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Survey Shows Surge of ‘Smart Phones’ among W&L Students

Although cell phones have been a staple of college students’ communications gear for some years now, the smart-phone revolution is taking over campuses.

A survey of students who entered Washington and Lee University last fall found that 99 percent of them had brought at least one cell phone. Of those with cell phones, 43.3 percent were using one of the smart phones, most frequently the BlackBerry (18.2 percent) and the iPhone (17.5 percent).

To compare that figure, a similar survey of the entire W&L student body in the spring of 2009 found that only 23.6 percent were using smart phones then.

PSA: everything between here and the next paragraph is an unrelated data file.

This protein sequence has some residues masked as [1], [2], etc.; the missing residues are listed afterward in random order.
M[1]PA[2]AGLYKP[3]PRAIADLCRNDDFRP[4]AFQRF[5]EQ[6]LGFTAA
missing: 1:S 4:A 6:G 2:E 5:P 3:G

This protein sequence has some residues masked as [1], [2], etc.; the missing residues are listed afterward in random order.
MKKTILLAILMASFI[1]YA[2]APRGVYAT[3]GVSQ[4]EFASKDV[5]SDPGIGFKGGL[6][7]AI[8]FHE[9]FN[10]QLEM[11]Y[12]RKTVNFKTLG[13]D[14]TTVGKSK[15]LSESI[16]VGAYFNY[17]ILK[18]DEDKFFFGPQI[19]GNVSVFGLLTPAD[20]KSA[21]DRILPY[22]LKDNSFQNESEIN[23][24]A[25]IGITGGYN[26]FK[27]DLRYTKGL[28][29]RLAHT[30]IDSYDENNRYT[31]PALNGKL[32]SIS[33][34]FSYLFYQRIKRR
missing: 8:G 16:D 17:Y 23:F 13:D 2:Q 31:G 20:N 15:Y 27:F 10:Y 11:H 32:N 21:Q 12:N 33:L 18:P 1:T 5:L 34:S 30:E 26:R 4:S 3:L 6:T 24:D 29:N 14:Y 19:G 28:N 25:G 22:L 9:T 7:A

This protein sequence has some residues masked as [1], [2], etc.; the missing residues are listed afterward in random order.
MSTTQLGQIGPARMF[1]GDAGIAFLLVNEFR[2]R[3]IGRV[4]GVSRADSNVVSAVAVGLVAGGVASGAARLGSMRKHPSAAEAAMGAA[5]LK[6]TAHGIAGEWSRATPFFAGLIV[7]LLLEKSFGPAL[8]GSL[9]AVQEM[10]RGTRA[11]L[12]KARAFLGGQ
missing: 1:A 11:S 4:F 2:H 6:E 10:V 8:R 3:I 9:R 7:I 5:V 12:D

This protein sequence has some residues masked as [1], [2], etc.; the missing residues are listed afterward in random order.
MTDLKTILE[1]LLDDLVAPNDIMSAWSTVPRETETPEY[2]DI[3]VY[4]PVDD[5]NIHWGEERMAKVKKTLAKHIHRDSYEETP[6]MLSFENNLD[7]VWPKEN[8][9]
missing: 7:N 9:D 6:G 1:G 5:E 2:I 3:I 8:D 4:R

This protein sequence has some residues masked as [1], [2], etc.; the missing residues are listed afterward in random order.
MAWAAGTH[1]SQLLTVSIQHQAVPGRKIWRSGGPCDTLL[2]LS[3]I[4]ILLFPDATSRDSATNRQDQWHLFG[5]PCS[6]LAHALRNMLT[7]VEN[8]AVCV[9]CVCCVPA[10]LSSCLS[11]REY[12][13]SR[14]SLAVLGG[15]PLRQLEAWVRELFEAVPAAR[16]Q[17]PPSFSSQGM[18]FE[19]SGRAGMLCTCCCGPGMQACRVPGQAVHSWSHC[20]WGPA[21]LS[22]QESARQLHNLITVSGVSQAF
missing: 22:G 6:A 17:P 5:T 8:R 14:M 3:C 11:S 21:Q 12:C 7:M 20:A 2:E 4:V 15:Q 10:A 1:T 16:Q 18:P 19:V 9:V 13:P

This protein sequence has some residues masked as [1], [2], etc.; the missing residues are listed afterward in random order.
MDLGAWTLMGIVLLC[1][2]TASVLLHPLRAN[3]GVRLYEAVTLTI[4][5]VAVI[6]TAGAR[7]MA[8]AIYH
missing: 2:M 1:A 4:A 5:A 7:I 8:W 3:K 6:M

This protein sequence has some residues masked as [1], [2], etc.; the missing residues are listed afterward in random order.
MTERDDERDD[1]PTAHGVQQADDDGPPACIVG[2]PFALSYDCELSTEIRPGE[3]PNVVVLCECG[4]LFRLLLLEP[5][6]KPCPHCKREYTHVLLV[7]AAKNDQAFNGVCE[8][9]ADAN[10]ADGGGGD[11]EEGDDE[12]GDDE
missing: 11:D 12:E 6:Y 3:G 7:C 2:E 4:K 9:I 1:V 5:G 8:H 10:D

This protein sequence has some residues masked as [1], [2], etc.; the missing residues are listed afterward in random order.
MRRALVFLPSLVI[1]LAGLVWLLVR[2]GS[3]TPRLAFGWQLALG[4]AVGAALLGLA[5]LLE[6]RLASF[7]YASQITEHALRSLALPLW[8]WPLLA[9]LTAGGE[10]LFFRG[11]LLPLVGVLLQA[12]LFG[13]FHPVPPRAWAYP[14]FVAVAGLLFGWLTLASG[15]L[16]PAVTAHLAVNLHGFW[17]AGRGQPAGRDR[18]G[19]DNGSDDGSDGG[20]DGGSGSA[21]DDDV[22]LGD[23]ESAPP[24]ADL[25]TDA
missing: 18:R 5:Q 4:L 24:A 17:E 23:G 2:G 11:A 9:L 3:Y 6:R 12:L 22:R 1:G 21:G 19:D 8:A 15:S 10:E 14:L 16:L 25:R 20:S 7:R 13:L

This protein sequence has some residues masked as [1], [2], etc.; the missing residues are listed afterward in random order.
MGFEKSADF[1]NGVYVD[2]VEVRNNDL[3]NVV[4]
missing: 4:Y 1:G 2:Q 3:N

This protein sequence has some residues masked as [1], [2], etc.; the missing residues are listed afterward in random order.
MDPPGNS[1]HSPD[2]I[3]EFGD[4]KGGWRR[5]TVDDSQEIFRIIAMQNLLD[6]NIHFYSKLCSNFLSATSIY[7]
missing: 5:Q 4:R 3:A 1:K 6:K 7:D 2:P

“I’m sure that the number of upperclassmen who came back this year with smart phones has increased as well,” said Richard Peterson, chief technology officer at W&L. “It’s quite clear that we must factor these devices into the mix as we think about our technology strategies.”

The same survey of the Class of 2013 found a continuing move toward Macintosh computers. Essentially half of the respondents (49.3 percent) reported using Macintosh computers and operating systems; included in that number were 9.7 percent who used Macintosh computers to run the Windows operating system. Again comparing these figures to data from the entire student body in 2008-09, the shift is significant – 68 percent used Windows system as opposed to 34 percent who used the Macintosh OS.

Among other findings: 96.2 percent brought laptops, while 6 percent brought two computers. Only 1.3 percent of the first-year students had an e-reader, while 88.7 percent had an iPod. When it came to gaming devices, 29 percent indicated that they had either a handheld or console system, with the Xbox 360 getting the most use (48 percent).